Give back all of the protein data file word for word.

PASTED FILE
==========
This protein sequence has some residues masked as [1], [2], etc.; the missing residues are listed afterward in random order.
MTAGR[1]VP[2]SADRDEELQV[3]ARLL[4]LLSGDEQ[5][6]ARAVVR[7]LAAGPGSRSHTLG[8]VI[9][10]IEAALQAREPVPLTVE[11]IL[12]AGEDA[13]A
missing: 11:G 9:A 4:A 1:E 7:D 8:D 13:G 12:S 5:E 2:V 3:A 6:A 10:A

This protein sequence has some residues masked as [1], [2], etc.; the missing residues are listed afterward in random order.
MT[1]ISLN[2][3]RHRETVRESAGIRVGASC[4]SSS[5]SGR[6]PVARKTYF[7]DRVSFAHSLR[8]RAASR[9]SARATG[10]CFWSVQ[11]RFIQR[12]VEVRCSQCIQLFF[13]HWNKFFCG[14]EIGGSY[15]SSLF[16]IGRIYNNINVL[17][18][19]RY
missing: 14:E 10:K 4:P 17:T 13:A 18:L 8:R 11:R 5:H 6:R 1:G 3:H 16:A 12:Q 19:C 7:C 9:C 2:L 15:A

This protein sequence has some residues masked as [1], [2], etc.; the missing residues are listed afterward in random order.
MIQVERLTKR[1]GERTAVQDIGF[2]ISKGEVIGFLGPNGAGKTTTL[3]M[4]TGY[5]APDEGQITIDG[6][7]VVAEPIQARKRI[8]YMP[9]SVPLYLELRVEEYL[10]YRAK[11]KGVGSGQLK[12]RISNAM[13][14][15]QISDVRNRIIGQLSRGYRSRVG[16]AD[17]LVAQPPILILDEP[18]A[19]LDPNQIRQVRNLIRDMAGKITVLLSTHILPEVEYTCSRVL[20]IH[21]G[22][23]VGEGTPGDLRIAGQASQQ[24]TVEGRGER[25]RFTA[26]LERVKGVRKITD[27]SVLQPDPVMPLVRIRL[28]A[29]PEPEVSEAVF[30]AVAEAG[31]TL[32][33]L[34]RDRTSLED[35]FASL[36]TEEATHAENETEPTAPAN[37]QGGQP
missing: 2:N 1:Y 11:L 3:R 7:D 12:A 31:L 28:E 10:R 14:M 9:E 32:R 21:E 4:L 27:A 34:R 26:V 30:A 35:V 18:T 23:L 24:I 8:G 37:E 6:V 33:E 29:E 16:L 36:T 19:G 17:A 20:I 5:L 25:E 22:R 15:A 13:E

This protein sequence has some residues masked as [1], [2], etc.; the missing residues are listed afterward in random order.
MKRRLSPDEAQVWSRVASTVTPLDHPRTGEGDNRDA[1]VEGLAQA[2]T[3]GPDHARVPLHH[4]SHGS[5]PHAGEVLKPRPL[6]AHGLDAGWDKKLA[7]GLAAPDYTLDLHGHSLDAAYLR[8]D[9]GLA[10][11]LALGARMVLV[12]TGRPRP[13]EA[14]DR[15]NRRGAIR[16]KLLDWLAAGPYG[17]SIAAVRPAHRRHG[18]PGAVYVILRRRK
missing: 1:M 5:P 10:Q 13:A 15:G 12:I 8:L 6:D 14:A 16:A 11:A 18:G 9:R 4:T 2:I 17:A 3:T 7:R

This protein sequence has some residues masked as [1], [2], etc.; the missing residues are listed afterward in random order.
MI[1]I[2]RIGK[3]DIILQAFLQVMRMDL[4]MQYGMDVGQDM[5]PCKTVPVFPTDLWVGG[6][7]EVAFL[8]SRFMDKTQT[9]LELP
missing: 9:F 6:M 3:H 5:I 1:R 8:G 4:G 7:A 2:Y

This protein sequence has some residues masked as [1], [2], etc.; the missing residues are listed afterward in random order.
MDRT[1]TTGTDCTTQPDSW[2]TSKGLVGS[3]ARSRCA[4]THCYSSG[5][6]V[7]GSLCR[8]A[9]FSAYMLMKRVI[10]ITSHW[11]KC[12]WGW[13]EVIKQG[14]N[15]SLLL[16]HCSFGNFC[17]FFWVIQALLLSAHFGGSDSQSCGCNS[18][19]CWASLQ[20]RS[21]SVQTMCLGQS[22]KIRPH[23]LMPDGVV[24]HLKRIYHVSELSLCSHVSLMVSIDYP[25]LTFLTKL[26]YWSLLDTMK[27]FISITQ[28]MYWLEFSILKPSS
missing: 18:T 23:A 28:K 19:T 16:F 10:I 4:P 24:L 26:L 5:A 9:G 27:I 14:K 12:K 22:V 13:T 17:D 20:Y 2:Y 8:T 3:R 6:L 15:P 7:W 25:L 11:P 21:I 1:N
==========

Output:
This protein sequence has some residues masked as [1], [2], etc.; the missing residues are listed afterward in random order.
MTAGR[1]VP[2]SADRDEELQV[3]ARLL[4]LLSGDEQ[5][6]ARAVVR[7]LAAGPGSRSHTLG[8]VI[9][10]IEAALQAREPVPLTVE[11]IL[12]AGEDA[13]A
missing: 11:G 9:A 4:A 1:E 7:D 8:D 13:G 12:S 5:E 2:V 3:A 6:A 10:A

This protein sequence has some residues masked as [1], [2], etc.; the missing residues are listed afterward in random order.
MT[1]ISLN[2][3]RHRETVRESAGIRVGASC[4]SSS[5]SGR[6]PVARKTYF[7]DRVSFAHSLR[8]RAASR[9]SARATG[10]CFWSVQ[11]RFIQR[12]VEVRCSQCIQLFF[13]HWNKFFCG[14]EIGGSY[15]SSLF[16]IGRIYNNINVL[17][18][19]RY
missing: 14:E 10:K 4:P 17:T 13:A 18:L 8:R 11:R 5:H 6:R 1:G 3:H 16:A 12:Q 19:C 7:C 9:C 2:L 15:A

This protein sequence has some residues masked as [1], [2], etc.; the missing residues are listed afterward in random order.
MIQVERLTKR[1]GERTAVQDIGF[2]ISKGEVIGFLGPNGAGKTTTL[3]M[4]TGY[5]APDEGQITIDG[6][7]VVAEPIQARKRI[8]YMP[9]SVPLYLELRVEEYL[10]YRAK[11]KGVGSGQLK[12]RISNAM[13][14][15]QISDVRNRIIGQLSRGYRSRVG[16]AD[17]LVAQPPILILDEP[18]A[19]LDPNQIRQVRNLIRDMAGKITVLLSTHILPEVEYTCSRVL[20]IH[21]G[22][23]VGEGTPGDLRIAGQASQQ[24]TVEGRGER[25]RFTA[26]LERVKGVRKITD[27]SVLQPDPVMPLVRIRL[28]A[29]PEPEVSEAVF[30]AVAEAG[31]TL[32][33]L[34]RDRTSLED[35]FASL[36]TEEATHAENETEPTAPAN[37]QGGQP
missing: 2:N 1:Y 11:L 3:R 7:D 12:A 31:L 28:E 10:R 14:M 9:E 32:R 21:E 4:L 27:A 34:R 26:V 30:A 35:V 18:T 23:L 24:I 8:G 37:E 6:V 33:E 29:E 16:L 36:T 19:G 17:A 20:I 5:L 25:E 22:R 15:A 13:E

This protein sequence has some residues masked as [1], [2], etc.; the missing residues are listed afterward in random order.
MKRRLSPDEAQVWSRVASTVTPLDHPRTGEGDNRDA[1]VEGLAQA[2]T[3]GPDHARVPLHH[4]SHGS[5]PHAGEVLKPRPL[6]AHGLDAGWDKKLA[7]GLAAPDYTLDLHGHSLDAAYLR[8]D[9]GLA[10][11]LALGARMVLV[12]TGRPRP[13]EA[14]DR[15]NRRGAIR[16]KLLDWLAAGPYG[17]SIAAVRPAHRRHG[18]PGAVYVILRRRK
missing: 1:M 5:P 10:Q 13:A 15:G 12:I 8:L 6:D 14:A 16:A 11:A 18:G 9:R 4:T 2:I 17:A 3:T 7:R

This protein sequence has some residues masked as [1], [2], etc.; the missing residues are listed afterward in random order.
MI[1]I[2]RIGK[3]DIILQAFLQVMRMDL[4]MQYGMDVGQDM[5]PCKTVPVFPTDLWVGG[6][7]EVAFL[8]SRFMDKTQT[9]LELP
missing: 9:F 6:M 3:H 5:I 1:R 8:G 4:G 7:A 2:Y

This protein sequence has some residues masked as [1], [2], etc.; the missing residues are listed afterward in random order.
MDRT[1]TTGTDCTTQPDSW[2]TSKGLVGS[3]ARSRCA[4]THCYSSG[5][6]V[7]GSLCR[8]A[9]FSAYMLMKRVI[10]ITSHW[11]KC[12]WGW[13]EVIKQG[14]N[15]SLLL[16]HCSFGNFC[17]FFWVIQALLLSAHFGGSDSQSCGCNS[18][19]CWASLQ[20]RS[21]SVQTMCLGQS[22]KIRPH[23]LMPDGVV[24]HLKRIYHVSELSLCSHVSLMVSIDYP[25]LTFLTKL[26]YWSLLDTMK[27]FISITQ[28]MYWLEFSILKPSS
missing: 18:T 23:A 28:K 19:T 16:F 10:I 4:P 24:L 26:L 5:A 9:G 27:I 14:K 12:K 22:V 13:T 17:D 20:Y 2:Y 8:T 3:R 6:L 15:P 7:W 25:L 11:P 21:I 1:N